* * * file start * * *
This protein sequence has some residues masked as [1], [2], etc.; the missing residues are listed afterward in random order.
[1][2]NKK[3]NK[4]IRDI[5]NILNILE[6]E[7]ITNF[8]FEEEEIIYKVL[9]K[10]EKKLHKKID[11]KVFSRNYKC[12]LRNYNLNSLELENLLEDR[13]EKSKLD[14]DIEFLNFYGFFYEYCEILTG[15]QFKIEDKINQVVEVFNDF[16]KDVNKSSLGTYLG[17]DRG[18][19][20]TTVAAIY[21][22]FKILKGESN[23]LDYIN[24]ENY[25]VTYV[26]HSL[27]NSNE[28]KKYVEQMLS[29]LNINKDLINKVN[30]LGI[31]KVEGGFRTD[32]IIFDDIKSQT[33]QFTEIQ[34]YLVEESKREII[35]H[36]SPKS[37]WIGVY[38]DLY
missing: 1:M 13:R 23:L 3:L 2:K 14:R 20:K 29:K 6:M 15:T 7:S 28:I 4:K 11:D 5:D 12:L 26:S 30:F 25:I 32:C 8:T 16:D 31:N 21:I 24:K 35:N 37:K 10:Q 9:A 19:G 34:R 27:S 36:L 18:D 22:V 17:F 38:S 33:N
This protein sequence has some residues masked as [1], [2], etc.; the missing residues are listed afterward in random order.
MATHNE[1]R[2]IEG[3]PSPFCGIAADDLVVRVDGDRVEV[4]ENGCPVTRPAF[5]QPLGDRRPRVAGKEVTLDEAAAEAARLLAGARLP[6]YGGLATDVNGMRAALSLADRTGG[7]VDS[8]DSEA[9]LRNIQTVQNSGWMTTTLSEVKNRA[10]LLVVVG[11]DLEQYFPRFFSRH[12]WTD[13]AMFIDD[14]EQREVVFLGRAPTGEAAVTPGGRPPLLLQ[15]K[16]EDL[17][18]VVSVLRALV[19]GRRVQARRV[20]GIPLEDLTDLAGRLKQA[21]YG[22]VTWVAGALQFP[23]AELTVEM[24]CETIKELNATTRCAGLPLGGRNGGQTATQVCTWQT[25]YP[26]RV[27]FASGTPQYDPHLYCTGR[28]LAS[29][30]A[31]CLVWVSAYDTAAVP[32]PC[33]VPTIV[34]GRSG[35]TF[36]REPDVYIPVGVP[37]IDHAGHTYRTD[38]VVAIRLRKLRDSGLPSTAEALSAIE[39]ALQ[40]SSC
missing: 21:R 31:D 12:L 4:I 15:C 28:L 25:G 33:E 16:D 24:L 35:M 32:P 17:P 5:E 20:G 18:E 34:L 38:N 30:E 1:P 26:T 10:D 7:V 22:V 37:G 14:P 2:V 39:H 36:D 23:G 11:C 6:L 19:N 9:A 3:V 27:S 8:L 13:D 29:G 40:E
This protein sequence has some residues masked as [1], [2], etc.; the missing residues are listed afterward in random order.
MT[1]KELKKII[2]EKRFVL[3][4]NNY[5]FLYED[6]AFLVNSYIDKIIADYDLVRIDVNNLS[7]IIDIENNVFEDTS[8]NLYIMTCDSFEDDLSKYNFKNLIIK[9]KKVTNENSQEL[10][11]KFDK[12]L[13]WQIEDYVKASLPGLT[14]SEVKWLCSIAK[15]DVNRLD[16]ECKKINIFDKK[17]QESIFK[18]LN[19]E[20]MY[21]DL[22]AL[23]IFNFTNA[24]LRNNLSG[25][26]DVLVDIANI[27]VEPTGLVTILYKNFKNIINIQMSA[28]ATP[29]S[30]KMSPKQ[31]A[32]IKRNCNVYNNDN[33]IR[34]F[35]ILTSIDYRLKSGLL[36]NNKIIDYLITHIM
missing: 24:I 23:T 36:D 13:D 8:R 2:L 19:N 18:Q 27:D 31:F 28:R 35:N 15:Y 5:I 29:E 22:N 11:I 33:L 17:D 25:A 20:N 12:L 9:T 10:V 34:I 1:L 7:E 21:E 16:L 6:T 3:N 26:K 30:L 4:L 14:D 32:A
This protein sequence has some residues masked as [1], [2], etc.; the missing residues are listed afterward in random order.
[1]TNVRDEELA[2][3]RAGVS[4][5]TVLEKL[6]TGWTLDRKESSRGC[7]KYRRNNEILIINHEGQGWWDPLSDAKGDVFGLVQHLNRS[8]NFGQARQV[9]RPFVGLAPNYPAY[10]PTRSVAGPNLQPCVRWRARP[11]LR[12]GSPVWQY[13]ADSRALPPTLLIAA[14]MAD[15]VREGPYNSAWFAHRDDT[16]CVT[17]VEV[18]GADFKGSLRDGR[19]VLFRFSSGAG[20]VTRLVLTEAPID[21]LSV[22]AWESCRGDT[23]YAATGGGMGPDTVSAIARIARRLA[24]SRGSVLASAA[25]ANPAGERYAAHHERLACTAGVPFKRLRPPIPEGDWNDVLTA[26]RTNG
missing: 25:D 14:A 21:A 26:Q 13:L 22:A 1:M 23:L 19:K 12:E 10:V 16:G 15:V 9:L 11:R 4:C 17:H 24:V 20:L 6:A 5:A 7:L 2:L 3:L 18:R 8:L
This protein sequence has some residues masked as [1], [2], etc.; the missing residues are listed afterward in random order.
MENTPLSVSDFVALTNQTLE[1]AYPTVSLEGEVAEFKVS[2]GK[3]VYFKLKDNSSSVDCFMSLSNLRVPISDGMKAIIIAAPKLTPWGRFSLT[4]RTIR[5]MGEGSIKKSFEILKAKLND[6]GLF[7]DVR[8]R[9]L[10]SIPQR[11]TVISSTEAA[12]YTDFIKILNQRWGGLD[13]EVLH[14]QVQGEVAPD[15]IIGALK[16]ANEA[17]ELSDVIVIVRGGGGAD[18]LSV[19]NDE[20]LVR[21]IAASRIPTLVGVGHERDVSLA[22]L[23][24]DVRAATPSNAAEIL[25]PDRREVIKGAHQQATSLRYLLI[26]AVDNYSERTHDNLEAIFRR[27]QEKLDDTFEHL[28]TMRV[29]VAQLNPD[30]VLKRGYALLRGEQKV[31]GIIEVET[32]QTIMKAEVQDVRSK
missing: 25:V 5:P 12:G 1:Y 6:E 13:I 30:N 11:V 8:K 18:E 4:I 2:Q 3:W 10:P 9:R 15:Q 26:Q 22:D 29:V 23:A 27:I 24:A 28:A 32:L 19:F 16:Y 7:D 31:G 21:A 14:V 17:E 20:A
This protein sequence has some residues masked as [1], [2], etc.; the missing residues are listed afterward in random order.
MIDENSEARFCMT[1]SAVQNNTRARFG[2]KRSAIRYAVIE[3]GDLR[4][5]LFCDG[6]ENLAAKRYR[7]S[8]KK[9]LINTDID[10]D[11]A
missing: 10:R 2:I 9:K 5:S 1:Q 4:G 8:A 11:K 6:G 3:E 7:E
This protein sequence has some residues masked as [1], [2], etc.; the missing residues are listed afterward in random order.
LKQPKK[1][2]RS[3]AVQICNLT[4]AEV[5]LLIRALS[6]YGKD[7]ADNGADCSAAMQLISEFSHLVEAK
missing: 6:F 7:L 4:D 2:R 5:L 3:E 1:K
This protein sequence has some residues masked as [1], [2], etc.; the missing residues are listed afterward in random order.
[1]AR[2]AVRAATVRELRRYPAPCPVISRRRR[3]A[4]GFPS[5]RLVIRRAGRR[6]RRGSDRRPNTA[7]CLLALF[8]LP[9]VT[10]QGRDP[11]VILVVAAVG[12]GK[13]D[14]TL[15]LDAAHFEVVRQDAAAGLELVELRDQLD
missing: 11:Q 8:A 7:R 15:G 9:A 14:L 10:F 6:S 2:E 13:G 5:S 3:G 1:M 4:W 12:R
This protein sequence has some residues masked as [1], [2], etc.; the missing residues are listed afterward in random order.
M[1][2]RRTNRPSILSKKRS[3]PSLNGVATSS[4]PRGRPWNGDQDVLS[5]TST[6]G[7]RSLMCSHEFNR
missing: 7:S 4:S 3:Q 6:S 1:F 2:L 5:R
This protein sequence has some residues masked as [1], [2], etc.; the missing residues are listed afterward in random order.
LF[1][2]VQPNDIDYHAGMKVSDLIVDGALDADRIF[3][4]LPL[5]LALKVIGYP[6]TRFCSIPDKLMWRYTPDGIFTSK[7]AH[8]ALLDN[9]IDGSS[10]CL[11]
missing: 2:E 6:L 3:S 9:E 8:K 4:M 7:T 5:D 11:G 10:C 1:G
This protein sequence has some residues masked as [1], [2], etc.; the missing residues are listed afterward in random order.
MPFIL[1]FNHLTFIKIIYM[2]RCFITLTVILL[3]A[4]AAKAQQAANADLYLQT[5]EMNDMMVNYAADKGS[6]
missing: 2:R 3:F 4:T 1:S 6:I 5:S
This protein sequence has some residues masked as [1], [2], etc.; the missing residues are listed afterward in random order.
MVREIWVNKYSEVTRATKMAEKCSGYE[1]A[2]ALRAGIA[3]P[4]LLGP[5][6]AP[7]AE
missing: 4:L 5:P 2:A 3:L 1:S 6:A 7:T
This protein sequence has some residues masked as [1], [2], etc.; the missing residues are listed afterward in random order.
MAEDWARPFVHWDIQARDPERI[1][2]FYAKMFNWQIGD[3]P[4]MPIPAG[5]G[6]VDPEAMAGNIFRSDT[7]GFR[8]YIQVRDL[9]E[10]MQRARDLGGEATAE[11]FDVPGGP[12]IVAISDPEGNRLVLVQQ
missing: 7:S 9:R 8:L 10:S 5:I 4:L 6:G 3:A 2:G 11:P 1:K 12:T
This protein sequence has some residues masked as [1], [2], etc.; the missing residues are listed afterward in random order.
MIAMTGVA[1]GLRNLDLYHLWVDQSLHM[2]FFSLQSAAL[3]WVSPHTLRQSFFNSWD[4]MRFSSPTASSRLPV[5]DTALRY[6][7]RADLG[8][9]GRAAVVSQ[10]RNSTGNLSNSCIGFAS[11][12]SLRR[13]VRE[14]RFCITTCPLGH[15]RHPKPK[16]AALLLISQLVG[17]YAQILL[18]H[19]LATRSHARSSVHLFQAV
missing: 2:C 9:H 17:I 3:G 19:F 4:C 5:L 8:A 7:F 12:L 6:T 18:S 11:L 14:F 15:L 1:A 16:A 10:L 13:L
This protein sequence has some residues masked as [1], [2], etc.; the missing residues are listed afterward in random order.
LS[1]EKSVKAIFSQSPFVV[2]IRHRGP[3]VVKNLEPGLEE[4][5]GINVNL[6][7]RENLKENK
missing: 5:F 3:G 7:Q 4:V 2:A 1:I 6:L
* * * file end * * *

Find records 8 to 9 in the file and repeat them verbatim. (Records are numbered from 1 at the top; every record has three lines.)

This protein sequence has some residues masked as [1], [2], etc.; the missing residues are listed afterward in random order.
[1]AR[2]AVRAATVRELRRYPAPCPVISRRRR[3]A[4]GFPS[5]RLVIRRAGRR[6]RRGSDRRPNTA[7]CLLALF[8]LP[9]VT[10]QGRDP[11]VILVVAAVG[12]GK[13]D[14]TL[15]LDAAHFEVVRQDAAAGLELVELRDQLD
missing: 11:Q 8:A 7:R 15:G 9:A 14:L 10:F 6:S 2:E 13:G 5:S 3:G 1:M 4:W 12:R
This protein sequence has some residues masked as [1], [2], etc.; the missing residues are listed afterward in random order.
M[1][2]RRTNRPSILSKKRS[3]PSLNGVATSS[4]PRGRPWNGDQDVLS[5]TST[6]G[7]RSLMCSHEFNR
missing: 7:S 4:S 3:Q 6:S 1:F 2:L 5:R